Coronavirus and Dog Kisses: Are They Safe?

Canine kisses give us comfort. If you are fulfilling your duty of social isolation and try to reduce the stress of these days, your friend's affection and company can be of great worth.
Coronavirus and Dog Kisses: Are They Safe?
Luz Eduviges Thomas-Romero

Written and verified by biochemistry Luz Eduviges Thomas-Romero.

Last update: 18 November, 2023

Dog kisses have the power to soothe many a wound. It has been proven by science that pets, especially dogs and cats, can help reduce stress, anxiety, and depression. Their company helps people to cope with loneliness, encourages physical activity, and can even help improve cardiovascular health.

Recently, concerns about whether domestic pets can play a role in the spread of COVID-19 have surfaced.

On February 11th the virus was officially named as SARS-Cov-2. The disease caused by this virus is now called “Coronavirus disease 2019” (abbreviated “COVID-19”). In this article, we’ll summarize the information available so far.

Can dog kisses be a COVID-19 contagion risk?

According to the World Organization for Animal Health (OIE), the current spread of COVID-19 is the result of human-to-human transmission. The organization has emphasized that, as of today, there’s still no hard evidence to say that pets can transmit the disease.

Therefore, there’s no real reason for taking measures that may compromise our pets’ welfare. Current evidence suggests that COVID-19’s origin source comes from wild animals, but this is still under investigation.

Are dog kisses safe?

Was there a positive test report on a dog?

Yes, on March 1st, the authorities reported that a Pomeranian dog in Hong Kong showed a positive test result for COVID-19 and other tests. The pet became ill after its owners fell ill with the coronavirus.

Doctors took samples from the dog’s nose, mouth, and rectum. In addition, they also had its stools analyzed in a laboratory. Only oral and nasal samples tested positive for coronavirus, thus, presenting traces of the virus.

However, doctors insist that it doesn’t necessarily mean the dog was infected. Other samples taken two days later were also positive, although the animal had shown no symptoms. Nevertheless, the experts had the dog in quarantine.

A panting dog resting.

We should mention that the Pomeranian dog has shown no clinical signs of the disease. Veterinarians also performed a blood test on the dog that showed negative. As a result, this is an indication that there are no measurable amounts of antibodies in the blood at this stage.

The OIE states that “there is no evidence that dogs play a role in the spread of this human disease or that they can potentially become ill”.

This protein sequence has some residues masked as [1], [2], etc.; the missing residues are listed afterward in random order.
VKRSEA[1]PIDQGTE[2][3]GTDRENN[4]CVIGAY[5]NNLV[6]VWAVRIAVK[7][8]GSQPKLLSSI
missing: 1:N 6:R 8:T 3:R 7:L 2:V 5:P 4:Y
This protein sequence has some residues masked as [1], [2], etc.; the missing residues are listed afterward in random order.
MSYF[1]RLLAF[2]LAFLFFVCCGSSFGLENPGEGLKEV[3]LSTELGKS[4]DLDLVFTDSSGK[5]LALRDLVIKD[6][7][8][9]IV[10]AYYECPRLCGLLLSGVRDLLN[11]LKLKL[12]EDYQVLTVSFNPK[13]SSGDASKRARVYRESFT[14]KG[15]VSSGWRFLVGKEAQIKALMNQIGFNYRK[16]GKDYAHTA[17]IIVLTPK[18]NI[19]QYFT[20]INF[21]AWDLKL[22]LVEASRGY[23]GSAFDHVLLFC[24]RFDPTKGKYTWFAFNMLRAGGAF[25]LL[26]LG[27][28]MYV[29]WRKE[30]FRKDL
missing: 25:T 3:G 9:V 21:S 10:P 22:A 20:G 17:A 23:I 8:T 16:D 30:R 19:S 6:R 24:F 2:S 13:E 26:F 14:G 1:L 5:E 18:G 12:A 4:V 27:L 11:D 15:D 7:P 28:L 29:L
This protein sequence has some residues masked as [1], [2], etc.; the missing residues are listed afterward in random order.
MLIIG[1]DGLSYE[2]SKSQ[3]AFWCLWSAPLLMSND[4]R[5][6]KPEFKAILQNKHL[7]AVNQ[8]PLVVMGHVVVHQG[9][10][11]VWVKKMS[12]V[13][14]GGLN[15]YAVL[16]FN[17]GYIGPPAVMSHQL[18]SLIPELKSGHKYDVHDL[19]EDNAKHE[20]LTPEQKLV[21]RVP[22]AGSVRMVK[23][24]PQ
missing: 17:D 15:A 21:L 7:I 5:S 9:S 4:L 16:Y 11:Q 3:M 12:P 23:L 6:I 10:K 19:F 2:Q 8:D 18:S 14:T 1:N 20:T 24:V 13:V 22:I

Regarding the positive test of the Hong Kong dog, the World Veterinary Association of Small Animals (WSAVA) states that “a low amount of COVID-19 viral RNA was present in the samples” and that it is unknown whether these particles are infectious or whether they have no capacity to spread.

Currently, there’s no evidence that pets such as dogs and cats have infected humans with COVID-19; transmission of the virus occurs only from human to human.

According to the World Health Organization, there’s no evidence to suggest that dogs or cats have become ill with this virus or will become a source of infection of COVID-19 in other animals or humans.

Is it advisable to limit contact or dog kisses during isolation?

The OIE suggests you should avoid contact with your pets if you have the virus or you’re susceptible to infection with COVID-19. The Chinese authorities warned infected people not to kiss their pets. In these cases, another household member should take care of the animals.

If the sick person has no choice but to take care of their pet personally, he or she should maintain good hygiene practices and wear a face mask if possible. You can find more information about pet health in the midst of the epidemic on the OIE’s website.

A Siberian husky playing with its owner.

What kind of preventive care do the authorities recommend?

We should note that people infected with COVID-19 should tell their public health point of contact that they have pets or other animals in their homes.

Here are some general recommendations:

  • If possible, you should designate a household member to care for pets in the home
  • Go for short walks, only to meet physiological needs
  • Keep the dog on a leash from the first moment you take it out for a walk
  • Always avoid contact with other dogs or people
  • Use water bottles with detergent to clean urine and use stool bags
  • Without a doubt, officials advice to wash your hands after touching the animals, as their saliva can spread other germs even if coronavirus is not a problem.

Final note

According to the OIE, you don’t need to be afraid of your pets as potential victims or carriers of coronavirus. There’s simply not enough evidence that they can acquire the infection as well. Thus, so far, dog kisses are considered safe as long as you’re not infected with the virus.

The COVID-19 virus appears to be well adapted to spread among people and is therefore unlikely to be transmitted to dogs or cats. So, don’t be afraid to enjoy your dear pet’s company.

Many types of viruses, including the common cold, can’t be transmitted between domestic pets and people. Pets have different cell receptors than humans, which can prevent some human-transmitted viruses from sticking to their system and causing an infection.

In general, viruses are species-specific, as is the case with canine coronaviruses. We hope you found this article useful and that you’ll stay safe!

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